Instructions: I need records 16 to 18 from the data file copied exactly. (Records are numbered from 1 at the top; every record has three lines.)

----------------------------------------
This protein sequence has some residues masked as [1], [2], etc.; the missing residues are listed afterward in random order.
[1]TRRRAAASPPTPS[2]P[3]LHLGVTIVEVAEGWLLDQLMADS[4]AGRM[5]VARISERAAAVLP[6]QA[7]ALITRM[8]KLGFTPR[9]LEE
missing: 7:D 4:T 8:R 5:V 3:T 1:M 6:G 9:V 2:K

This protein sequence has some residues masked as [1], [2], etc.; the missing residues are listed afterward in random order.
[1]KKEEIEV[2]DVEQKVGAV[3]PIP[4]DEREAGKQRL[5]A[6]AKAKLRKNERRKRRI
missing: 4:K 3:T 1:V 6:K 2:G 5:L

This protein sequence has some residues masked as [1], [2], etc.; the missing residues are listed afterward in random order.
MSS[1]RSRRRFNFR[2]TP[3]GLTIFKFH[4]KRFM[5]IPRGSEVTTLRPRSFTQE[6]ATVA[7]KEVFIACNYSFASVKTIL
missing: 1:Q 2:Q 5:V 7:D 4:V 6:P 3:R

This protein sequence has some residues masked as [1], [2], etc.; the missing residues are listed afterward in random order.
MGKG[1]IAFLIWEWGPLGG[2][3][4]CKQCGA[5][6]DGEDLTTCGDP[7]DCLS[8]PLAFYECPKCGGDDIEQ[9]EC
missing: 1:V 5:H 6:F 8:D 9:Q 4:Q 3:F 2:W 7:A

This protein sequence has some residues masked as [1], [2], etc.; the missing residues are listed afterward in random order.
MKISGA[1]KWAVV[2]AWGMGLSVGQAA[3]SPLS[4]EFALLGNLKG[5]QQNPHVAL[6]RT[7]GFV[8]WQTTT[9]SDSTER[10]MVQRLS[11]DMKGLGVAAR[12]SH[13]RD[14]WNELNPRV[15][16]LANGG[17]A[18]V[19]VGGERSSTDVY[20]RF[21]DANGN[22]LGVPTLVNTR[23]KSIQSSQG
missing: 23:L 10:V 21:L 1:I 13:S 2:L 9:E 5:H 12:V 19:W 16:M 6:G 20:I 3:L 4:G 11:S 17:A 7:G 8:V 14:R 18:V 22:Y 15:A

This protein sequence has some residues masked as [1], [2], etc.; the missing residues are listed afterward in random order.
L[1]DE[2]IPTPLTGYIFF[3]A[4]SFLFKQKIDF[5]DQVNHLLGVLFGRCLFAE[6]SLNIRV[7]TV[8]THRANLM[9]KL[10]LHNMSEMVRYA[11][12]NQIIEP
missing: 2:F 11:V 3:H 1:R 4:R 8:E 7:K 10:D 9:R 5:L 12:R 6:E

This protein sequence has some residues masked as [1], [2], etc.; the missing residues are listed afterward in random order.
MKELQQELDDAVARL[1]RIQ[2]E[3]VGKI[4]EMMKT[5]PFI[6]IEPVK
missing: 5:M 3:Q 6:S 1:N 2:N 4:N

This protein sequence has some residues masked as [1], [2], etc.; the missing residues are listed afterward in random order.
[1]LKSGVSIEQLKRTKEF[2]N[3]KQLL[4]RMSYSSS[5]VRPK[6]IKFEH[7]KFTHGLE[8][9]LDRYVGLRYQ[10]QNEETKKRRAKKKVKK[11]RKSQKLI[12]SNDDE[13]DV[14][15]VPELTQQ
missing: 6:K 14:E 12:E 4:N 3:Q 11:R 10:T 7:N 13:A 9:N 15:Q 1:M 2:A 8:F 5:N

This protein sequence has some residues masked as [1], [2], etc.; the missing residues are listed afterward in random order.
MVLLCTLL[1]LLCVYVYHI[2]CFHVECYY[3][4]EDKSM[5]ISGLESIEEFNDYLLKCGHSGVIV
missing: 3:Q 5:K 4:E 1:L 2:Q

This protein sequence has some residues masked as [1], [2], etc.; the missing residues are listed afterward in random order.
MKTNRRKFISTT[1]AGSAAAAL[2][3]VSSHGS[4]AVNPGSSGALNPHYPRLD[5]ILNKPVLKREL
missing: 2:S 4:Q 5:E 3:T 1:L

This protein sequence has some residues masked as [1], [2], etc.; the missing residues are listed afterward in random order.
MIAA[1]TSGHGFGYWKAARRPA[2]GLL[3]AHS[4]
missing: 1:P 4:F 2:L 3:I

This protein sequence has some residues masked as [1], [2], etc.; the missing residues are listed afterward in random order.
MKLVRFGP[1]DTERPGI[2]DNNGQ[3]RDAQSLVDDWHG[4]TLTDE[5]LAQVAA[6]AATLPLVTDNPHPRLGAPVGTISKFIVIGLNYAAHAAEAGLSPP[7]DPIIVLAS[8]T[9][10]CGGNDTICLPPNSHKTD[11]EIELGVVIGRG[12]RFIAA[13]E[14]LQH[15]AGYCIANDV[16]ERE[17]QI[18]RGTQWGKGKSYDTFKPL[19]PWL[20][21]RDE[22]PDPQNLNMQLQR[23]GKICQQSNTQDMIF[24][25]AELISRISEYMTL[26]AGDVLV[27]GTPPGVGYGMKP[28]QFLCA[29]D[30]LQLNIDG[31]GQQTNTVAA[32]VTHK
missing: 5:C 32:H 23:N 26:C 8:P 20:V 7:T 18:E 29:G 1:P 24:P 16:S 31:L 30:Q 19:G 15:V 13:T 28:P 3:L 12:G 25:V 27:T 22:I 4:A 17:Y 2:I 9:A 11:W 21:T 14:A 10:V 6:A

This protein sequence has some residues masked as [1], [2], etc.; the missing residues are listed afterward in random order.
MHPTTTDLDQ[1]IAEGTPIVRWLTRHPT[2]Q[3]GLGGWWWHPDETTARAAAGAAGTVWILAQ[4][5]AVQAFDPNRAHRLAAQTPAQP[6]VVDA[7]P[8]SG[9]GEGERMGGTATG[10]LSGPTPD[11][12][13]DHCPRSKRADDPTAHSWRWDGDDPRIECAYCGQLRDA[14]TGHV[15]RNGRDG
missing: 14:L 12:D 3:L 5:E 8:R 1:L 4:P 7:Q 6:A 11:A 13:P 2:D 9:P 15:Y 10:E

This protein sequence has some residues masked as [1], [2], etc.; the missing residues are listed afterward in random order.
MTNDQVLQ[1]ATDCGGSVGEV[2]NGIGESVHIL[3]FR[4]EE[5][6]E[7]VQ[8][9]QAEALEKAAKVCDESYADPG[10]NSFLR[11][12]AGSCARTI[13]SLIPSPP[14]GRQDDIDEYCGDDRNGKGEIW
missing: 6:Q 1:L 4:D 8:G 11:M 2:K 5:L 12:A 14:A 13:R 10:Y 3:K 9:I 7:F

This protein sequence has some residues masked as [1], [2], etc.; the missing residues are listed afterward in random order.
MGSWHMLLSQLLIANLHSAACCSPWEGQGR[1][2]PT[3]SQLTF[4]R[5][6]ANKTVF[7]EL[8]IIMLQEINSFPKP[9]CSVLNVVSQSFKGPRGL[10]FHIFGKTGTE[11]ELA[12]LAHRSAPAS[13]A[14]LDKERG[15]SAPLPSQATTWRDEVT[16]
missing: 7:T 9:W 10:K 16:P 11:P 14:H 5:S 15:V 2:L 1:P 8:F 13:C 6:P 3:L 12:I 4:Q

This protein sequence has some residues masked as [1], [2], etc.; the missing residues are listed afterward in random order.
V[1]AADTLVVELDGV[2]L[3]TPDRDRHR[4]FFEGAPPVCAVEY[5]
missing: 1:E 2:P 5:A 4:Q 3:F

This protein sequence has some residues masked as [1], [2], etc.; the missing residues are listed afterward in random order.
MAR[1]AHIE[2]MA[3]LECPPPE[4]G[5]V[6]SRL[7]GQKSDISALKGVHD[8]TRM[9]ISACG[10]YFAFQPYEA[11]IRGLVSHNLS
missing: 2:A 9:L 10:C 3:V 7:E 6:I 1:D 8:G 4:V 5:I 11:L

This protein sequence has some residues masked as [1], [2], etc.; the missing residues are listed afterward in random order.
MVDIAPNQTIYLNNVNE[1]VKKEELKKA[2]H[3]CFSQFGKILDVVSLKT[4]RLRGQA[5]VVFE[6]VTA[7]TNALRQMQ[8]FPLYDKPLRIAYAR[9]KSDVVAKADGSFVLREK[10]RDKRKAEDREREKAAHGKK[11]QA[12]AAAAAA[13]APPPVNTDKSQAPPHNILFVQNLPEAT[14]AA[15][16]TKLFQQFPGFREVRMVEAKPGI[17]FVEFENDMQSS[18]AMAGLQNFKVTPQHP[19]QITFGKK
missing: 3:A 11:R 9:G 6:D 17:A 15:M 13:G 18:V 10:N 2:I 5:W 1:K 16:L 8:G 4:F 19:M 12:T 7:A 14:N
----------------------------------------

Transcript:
This protein sequence has some residues masked as [1], [2], etc.; the missing residues are listed afterward in random order.
V[1]AADTLVVELDGV[2]L[3]TPDRDRHR[4]FFEGAPPVCAVEY[5]
missing: 1:E 2:P 5:A 4:Q 3:F

This protein sequence has some residues masked as [1], [2], etc.; the missing residues are listed afterward in random order.
MAR[1]AHIE[2]MA[3]LECPPPE[4]G[5]V[6]SRL[7]GQKSDISALKGVHD[8]TRM[9]ISACG[10]YFAFQPYEA[11]IRGLVSHNLS
missing: 2:A 9:L 10:C 3:V 7:E 6:I 1:D 8:G 4:V 5:I 11:L

This protein sequence has some residues masked as [1], [2], etc.; the missing residues are listed afterward in random order.
MVDIAPNQTIYLNNVNE[1]VKKEELKKA[2]H[3]CFSQFGKILDVVSLKT[4]RLRGQA[5]VVFE[6]VTA[7]TNALRQMQ[8]FPLYDKPLRIAYAR[9]KSDVVAKADGSFVLREK[10]RDKRKAEDREREKAAHGKK[11]QA[12]AAAAAA[13]APPPVNTDKSQAPPHNILFVQNLPEAT[14]AA[15][16]TKLFQQFPGFREVRMVEAKPGI[17]FVEFENDMQSS[18]AMAGLQNFKVTPQHP[19]QITFGKK
missing: 3:A 11:R 9:G 6:D 17:A 15:M 13:G 18:V 10:N 2:I 5:W 1:K 16:L 8:G 4:F 19:M 12:T 7:A 14:N